The way of love, Paul says, is the more excellent way, and should be our highest goal; but he also tells us to earnestly desire the best spiritual gifts.
What follows, in his letter to the Church of Corinth, is a discussion of two spiritual gifts– prophecy and speaking in foreign languages. Paul comes down solidly in his opinion that prophecy is the more important of the two gifts, the one more highly to be sought after.While the speaking in foreign languages is a benefit to the one who speaks, he will be speaking only to God; his brethren in the church will not know what is being said. Prophecy, on the other hand, brings a message from God to the whole church, strengthening, encouraging, and comforting others. Speaking in tongues strengthens the speaker, but prophecy strengthens the entire church. Eagerness to receive spiritual gifts, says Paul, should be directed toward those gifts that strengthen everyone.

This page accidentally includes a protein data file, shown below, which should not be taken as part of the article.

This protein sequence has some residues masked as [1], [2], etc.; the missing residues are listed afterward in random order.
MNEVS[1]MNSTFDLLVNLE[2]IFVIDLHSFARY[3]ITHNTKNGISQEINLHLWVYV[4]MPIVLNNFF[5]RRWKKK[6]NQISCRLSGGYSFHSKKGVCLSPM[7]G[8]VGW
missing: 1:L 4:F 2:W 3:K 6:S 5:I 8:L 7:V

We can guess, from the context of this letter, that the church in Corinth had the same fixation with the gift of speaking in tongues as is present in certain Christian circles today. Perhaps for some, it stems from insecurity; speaking in tongues was one of the signs that Jesus told His disciples would follow those who believe, and it is human nature to want visible proof of these things that are so important to us.
Paul persuasively argues that the gifts of the Spirit are not just for our personal strengthening and security, but for the benefit of the entire church. Even speaking in foreign languages in the church assembly, he said, should be followed by an interpretation; the whole body should be strengthened, and not just the speaker.
By all means, we should desire spiritual gifts, and ask God for them; and when He gives these gifts to us, it is so that we can use them at His direction to strengthen His entire Church.